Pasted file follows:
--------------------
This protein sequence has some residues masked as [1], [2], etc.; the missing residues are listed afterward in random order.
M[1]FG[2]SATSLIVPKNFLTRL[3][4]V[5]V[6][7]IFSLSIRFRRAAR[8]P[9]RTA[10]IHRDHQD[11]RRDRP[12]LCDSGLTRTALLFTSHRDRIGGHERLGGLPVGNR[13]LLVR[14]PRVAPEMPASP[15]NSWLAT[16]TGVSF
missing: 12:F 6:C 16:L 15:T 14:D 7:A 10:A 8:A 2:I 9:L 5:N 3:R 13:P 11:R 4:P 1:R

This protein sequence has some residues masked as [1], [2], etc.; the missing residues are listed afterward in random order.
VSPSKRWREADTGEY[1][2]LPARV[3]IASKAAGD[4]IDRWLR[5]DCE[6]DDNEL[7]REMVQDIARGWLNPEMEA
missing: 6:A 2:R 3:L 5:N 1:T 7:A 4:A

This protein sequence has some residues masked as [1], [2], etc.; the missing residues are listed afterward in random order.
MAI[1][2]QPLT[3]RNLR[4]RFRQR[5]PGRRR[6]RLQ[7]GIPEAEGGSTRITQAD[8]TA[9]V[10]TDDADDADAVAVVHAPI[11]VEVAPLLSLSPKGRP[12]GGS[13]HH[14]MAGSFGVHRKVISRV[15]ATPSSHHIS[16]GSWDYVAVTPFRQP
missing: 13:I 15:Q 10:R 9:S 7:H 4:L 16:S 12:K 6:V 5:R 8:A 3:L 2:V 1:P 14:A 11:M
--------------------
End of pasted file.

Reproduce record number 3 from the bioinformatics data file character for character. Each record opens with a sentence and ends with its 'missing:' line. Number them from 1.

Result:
This protein sequence has some residues masked as [1], [2], etc.; the missing residues are listed afterward in random order.
MAI[1][2]QPLT[3]RNLR[4]RFRQR[5]PGRRR[6]RLQ[7]GIPEAEGGSTRITQAD[8]TA[9]V[10]TDDADDADAVAVVHAPI[11]VEVAPLLSLSPKGRP[12]GGS[13]HH[14]MAGSFGVHRKVISRV[15]ATPSSHHIS[16]GSWDYVAVTPFRQP
missing: 13:I 15:Q 10:R 9:S 7:H 4:L 16:S 12:K 6:V 5:R 8:A 3:L 2:V 1:P 14:A 11:M